Cubs facing high expectations
The Cubs used to be the trendy team for the underdogs.
They were the lovable losers.
Cubs fans have become demanding. That world championship they won back in 1908 is no longer cute.
And as if the expectations of fans aren’t pressure enough, the Rickets family was awarded the franchise during the offseason, at the price of $845 million. Tom Ricketts, 42, assumed the leadership role for an ownership group that includes his three siblings and his parents.
Good luck, Jim Hendry, general manager, and Lou Piniella, manager.
There isn’t likely to be much of a honeymoon.
Ricketts is an admitted fan, who attended the University of Chicago back in 1984 and shared an apartment with brother Peter just beyond the right-field corner of Wrigley Field. He met his wife, Cecelia, in the Wrigley Field bleachers, according to the Ricketts lore that has surfaced in the Windy City.
Fans are not rational in evaluations of teams. They respond to emotions.
And the kicker is the Ricketts have no emotional ties to Hendry and Piniella. They are inherited management. The holdovers become easy scapegoats for the newcomers.
Neither Hendry nor Piniella seems too concerned about what might happen off the field.
Their focus is what will happen on the field.
During Hendry’s first eight years on the job, the Cubs have come close enough to being successful that suddenly they are being expected to be a success.
"The days are gone when we could come in third place and finish .500 and people would feel it was a good year," Hendry said.
Bottom line is Wrigley Field may still be a tourist attraction and a chic place to be seen, but it’s no longer enough to satisfy the fans.
A franchise that has suffered the longest world championship drought in history – dating to back-to-back world championships in 1907-08 – actually advanced into the postseason three times in eight years. That’s not bad considering the Cubs had made only four postseason appearances in the previous 65 years.
What that did, however, was whet the appetite. It began with 2003 when the Cubs came within five outs of advancing to the World Series for the first time since 1945 and Steve Bartman became Public Enemy No. 1 for Cubs fans.
"We got close, and the bar got raised," Hendry said. "Our fans, and it’s a large fan base, is starving for us to win a world championship. We were within five outs of playing the Yankees for all the marbles, and got knocked out. It added to the anxiety."
Then came hope spawned from back-to-back division titles in 2007-08. The Cubs, however, were swept in three games in the opening round both times.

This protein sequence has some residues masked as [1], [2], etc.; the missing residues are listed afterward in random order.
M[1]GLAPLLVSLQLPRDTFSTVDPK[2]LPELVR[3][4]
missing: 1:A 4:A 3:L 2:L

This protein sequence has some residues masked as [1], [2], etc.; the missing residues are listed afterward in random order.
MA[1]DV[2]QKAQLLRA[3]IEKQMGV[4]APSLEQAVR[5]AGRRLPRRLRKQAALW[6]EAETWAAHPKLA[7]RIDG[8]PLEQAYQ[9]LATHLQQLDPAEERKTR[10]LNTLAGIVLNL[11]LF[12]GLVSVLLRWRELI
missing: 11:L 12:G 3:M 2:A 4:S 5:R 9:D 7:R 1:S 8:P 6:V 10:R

"Then you hear the talk that we are built for the regular season, not the postseason," Hendry said. "All of a sudden, the 97 wins (of 2008) are gone and all of us, the fans and the organization, feel we had a bad year."
And those two disappointments were followed up by a late-season fade to a second-place finish in 2009.
"We never felt we played good baseball last year, but when we looked up on Aug. 5, we were tied for first," Hendry said. At season’s end, however, the Cubs had fallen 7½ games back of St. Louis, losing 29 of their final 55 games while the Cardinals were winning 32 of 52.
So it was back to the drawing board this past offseason. The Cubs revised more moderately this year than they did a year ago, when the moves included bidding farewell to fan favorites such as Mark De Rosa and bringing in the turbulent Milton Bradley. The primary additions this time were center fielder Marlon Byrd, who takes Bradley’s spot and in the process allows Kosuke Fukudome to return to his more natural spot in right field, and Xavier Nady, a versatile right-handed bat who adds depth.
"There are times good players get off track, and we are looking to get back on track,’’ Hendry said of the Cubs from a year ago to this year. "We feel we are a contending club.’’
The proof, however, comes on the playing field, and Hendry understands that well.
"Except for ’08, the ’04 team was probably the best club we have had in the last decade," Hendry said. "On paper, we had a rotation with Mark Prior, Kerry Wood, an emerging Carlos Zambrano, Greg Maddux and Matt Clement.
"We didn’t get that team out of spring training, though. We had seven players on the disabled list by May 15. Even with all that we were still three games up in the wild card with nine games to play."
The Cubs, however, lost seven of their final nine games. The Astros, meanwhile, won eight of nine, earning the wild card.
That, however, is history.
There is a new regime at Wrigley, the Ricketts Family, and the focus is on this year.